Here's the platform on the reef. It's a floating platform, anchored to the sea floor, and not a platform on stilts. I thought of the movie "Waterworld". All the people on the platform appear to be experienced divers and very much at home in the water.
The air temperature was fairly warm, but not unpleasently hot. The water temperature was "cool bathwater" - you did not get a cold shock when you entered the water.
I purchased some pictures from the tour people. Here's an aerial view of the platform, showing it's relationship to the reef. It appears to be right on the edge of the reef.
Here's a closer aerial view, with a catamaran alongside. The tiny white dots extending in an oval shape off the rear of the platform show the area that is reserved for divers. The reef is a protected area.
After we were docked to the platform we received a briefing on how to signal the dive master and other divers,
and how to put on the lycra suits. The water is warm so you don't need a wetsuit, but the lycra suits protect you against any (stinging) jellyfish that might be in the water.
Here's where we picked up our lycra suits.
Judy and I were one of the first groups to do the SNUBA, at 11am. It was just the two of us and an instructor. Here we are dressed out. Note that I have a flotation vest which will keep me on the surface while Judy has a weight belt to allow her to go below the surface.
I left the water early, but Judy stayed for the full time. Leaving the water gave me the opportunity to take some pictures. Here's Judy with the instructor.
They have a professional underwater photographer who comes by and takes pictures that you can purchase.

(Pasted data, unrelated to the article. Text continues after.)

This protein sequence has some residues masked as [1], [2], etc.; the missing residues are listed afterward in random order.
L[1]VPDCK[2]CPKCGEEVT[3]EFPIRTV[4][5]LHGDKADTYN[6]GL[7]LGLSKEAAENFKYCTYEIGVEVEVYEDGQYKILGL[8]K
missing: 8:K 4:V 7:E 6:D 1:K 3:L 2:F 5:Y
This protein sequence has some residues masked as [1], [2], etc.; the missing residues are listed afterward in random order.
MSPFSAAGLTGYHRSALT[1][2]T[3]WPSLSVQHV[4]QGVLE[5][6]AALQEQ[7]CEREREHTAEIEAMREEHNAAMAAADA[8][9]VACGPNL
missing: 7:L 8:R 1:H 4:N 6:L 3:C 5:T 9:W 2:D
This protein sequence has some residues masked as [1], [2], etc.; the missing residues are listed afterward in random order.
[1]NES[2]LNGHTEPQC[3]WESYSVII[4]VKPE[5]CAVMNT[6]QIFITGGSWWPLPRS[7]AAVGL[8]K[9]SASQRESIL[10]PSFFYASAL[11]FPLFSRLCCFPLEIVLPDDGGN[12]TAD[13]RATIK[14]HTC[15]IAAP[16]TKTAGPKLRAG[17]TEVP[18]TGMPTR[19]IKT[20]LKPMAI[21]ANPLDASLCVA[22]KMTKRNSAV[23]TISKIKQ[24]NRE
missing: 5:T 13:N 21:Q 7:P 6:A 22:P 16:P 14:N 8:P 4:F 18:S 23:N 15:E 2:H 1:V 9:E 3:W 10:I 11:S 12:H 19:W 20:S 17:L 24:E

There's a large Wrasse, called "Wally", that lives under the platform and visits the divers. He's not dangerous - he just seems to be interested in what these humans are doing in his world. He came by Judy just as the photographer was taking pictures. Judy reached out to pet Wally.
Just for interest, this is what Wally looks like under full spectrum light (water filters out the red light). He's not only handsome but he's friendly, too.
A bit after noon the crew provided lunch.
Joe and Joyce, two guests on the tour, at lunch.
Here's a view toward the back of the platform during lunch time. The area in the far back is the dive equipment area.
A view of the equipment area.
This is Phoebe, who does the underwater photography. For people who love to dive, working on this platform would be an ideal job.
While I was taking the above pictures, a group of four was leaving for SNUBA with an instructor. We were very fortunate to have a session with only the two of us, and after I left the water, Judy had individual attention.
At 2pm Judy and I took the semi-submersible, which has glass windows in it's side. Since the water was murky from the recent hurricane we were not able to see much of the reef, but we did see some fish.
One of the tour crew explained that the red light is rapidly absorbed by the water, making everything look blue. He commented that professionals use flash photography on their dives so that they can capture images with true colors. I'll post some of the purchased underwater pictures here.
A reef shot with a fish in the foreground.
A sea turtle.
Spaghetti coral with several fish using it for protection.
I'm not sure what this coral is called.
A fan coral.
You can find many more images on the web. I really enjoyed the visit to the reef because it involved activities that we participated in - instead of just observed. I wish there were more participatory events on this tour.
About 3pm the catamaran left the platform and headed back to the marina. After a shower we joined Charlene and John at Tha Fish restaurant for dinner.
That was the end of a very full day. Tomorrow starts early, with baggage pickup at 5:30am. We fly to Sydney tomorrow.
Our adventure continues here